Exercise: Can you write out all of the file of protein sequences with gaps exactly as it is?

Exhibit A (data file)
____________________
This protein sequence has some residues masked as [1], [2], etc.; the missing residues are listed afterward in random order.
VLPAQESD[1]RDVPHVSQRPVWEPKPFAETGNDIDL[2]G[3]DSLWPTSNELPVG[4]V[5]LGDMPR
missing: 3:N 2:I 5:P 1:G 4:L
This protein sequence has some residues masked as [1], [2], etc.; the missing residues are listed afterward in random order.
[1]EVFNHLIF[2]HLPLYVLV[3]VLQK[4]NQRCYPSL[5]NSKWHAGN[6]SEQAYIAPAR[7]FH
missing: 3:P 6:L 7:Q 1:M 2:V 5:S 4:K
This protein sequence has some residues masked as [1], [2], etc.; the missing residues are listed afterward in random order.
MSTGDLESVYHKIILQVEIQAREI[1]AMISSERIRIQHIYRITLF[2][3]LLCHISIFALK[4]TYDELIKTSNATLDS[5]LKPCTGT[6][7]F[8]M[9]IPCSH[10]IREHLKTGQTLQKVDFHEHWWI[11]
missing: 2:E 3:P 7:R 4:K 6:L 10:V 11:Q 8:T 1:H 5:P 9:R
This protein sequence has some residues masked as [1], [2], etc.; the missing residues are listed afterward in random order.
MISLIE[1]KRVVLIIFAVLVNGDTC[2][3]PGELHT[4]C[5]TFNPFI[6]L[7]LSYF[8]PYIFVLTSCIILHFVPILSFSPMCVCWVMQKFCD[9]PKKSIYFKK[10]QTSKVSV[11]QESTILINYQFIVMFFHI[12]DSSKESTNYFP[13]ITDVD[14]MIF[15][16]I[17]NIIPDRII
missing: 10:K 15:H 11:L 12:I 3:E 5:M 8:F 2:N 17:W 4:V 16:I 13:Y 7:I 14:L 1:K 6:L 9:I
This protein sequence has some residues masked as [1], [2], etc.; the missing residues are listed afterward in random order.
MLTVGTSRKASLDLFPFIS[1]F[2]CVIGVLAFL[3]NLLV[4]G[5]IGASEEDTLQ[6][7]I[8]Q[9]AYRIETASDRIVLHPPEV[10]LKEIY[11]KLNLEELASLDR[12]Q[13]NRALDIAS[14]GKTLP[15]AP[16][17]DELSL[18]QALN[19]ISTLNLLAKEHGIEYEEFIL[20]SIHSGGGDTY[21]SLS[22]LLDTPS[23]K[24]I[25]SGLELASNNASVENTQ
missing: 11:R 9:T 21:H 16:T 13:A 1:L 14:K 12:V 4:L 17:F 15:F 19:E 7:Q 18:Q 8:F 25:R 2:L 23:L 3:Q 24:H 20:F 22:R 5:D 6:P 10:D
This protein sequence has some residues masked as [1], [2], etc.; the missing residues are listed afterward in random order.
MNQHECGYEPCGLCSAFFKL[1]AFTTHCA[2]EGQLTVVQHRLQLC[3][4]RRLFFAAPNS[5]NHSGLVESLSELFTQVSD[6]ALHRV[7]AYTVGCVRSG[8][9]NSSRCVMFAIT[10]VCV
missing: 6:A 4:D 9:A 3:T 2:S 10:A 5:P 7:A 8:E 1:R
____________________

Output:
This protein sequence has some residues masked as [1], [2], etc.; the missing residues are listed afterward in random order.
VLPAQESD[1]RDVPHVSQRPVWEPKPFAETGNDIDL[2]G[3]DSLWPTSNELPVG[4]V[5]LGDMPR
missing: 3:N 2:I 5:P 1:G 4:L
This protein sequence has some residues masked as [1], [2], etc.; the missing residues are listed afterward in random order.
[1]EVFNHLIF[2]HLPLYVLV[3]VLQK[4]NQRCYPSL[5]NSKWHAGN[6]SEQAYIAPAR[7]FH
missing: 3:P 6:L 7:Q 1:M 2:V 5:S 4:K
This protein sequence has some residues masked as [1], [2], etc.; the missing residues are listed afterward in random order.
MSTGDLESVYHKIILQVEIQAREI[1]AMISSERIRIQHIYRITLF[2][3]LLCHISIFALK[4]TYDELIKTSNATLDS[5]LKPCTGT[6][7]F[8]M[9]IPCSH[10]IREHLKTGQTLQKVDFHEHWWI[11]
missing: 2:E 3:P 7:R 4:K 6:L 10:V 11:Q 8:T 1:H 5:P 9:R
This protein sequence has some residues masked as [1], [2], etc.; the missing residues are listed afterward in random order.
MISLIE[1]KRVVLIIFAVLVNGDTC[2][3]PGELHT[4]C[5]TFNPFI[6]L[7]LSYF[8]PYIFVLTSCIILHFVPILSFSPMCVCWVMQKFCD[9]PKKSIYFKK[10]QTSKVSV[11]QESTILINYQFIVMFFHI[12]DSSKESTNYFP[13]ITDVD[14]MIF[15][16]I[17]NIIPDRII
missing: 10:K 15:H 11:L 12:I 3:E 5:M 8:F 2:N 17:W 4:V 16:I 13:Y 7:I 14:L 1:K 6:L 9:I
This protein sequence has some residues masked as [1], [2], etc.; the missing residues are listed afterward in random order.
MLTVGTSRKASLDLFPFIS[1]F[2]CVIGVLAFL[3]NLLV[4]G[5]IGASEEDTLQ[6][7]I[8]Q[9]AYRIETASDRIVLHPPEV[10]LKEIY[11]KLNLEELASLDR[12]Q[13]NRALDIAS[14]GKTLP[15]AP[16][17]DELSL[18]QALN[19]ISTLNLLAKEHGIEYEEFIL[20]SIHSGGGDTY[21]SLS[22]LLDTPS[23]K[24]I[25]SGLELASNNASVENTQ
missing: 11:R 9:T 21:H 16:T 13:A 1:L 14:K 12:V 4:L 17:F 15:F 19:E 7:Q 18:Q 8:F 25:R 2:L 23:L 3:Q 24:H 20:F 22:R 5:D 6:P 10:D
This protein sequence has some residues masked as [1], [2], etc.; the missing residues are listed afterward in random order.
MNQHECGYEPCGLCSAFFKL[1]AFTTHCA[2]EGQLTVVQHRLQLC[3][4]RRLFFAAPNS[5]NHSGLVESLSELFTQVSD[6]ALHRV[7]AYTVGCVRSG[8][9]NSSRCVMFAIT[10]VCV
missing: 6:A 4:D 9:A 3:T 2:S 10:A 5:P 7:A 8:E 1:R